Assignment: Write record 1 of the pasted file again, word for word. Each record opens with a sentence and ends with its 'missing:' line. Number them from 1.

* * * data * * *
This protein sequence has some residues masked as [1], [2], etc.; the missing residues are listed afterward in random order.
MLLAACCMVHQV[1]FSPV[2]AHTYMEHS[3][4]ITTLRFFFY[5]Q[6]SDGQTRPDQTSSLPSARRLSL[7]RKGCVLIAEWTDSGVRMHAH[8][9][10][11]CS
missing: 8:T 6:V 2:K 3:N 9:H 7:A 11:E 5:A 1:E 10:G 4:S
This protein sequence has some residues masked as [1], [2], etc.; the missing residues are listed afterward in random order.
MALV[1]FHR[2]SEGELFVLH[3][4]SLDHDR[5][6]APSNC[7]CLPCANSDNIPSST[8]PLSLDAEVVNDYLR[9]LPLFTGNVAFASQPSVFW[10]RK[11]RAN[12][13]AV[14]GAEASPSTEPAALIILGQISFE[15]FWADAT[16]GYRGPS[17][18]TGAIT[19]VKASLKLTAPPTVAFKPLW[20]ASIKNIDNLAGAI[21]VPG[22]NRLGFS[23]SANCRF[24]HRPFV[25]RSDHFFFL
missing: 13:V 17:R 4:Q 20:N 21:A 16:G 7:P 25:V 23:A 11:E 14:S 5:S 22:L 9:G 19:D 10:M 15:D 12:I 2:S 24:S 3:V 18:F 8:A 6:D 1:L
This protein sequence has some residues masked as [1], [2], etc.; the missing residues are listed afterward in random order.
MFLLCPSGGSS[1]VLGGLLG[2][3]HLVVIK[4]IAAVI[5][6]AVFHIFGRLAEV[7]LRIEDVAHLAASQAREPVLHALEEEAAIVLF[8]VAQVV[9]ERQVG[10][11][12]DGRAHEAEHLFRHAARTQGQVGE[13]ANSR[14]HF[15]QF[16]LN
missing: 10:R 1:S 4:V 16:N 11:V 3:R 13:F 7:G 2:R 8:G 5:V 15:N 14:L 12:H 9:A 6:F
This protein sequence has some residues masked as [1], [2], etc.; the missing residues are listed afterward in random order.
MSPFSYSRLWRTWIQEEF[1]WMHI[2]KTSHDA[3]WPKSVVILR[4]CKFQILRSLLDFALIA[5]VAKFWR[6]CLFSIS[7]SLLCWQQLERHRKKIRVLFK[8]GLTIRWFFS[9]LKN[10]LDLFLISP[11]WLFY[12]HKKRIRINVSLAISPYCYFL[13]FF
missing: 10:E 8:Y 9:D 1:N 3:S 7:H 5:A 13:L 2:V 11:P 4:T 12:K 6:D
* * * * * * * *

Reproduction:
This protein sequence has some residues masked as [1], [2], etc.; the missing residues are listed afterward in random order.
MLLAACCMVHQV[1]FSPV[2]AHTYMEHS[3][4]ITTLRFFFY[5]Q[6]SDGQTRPDQTSSLPSARRLSL[7]RKGCVLIAEWTDSGVRMHAH[8][9][10][11]CS
missing: 8:T 6:V 2:K 3:N 9:H 7:A 11:E 5:A 1:E 10:G 4:S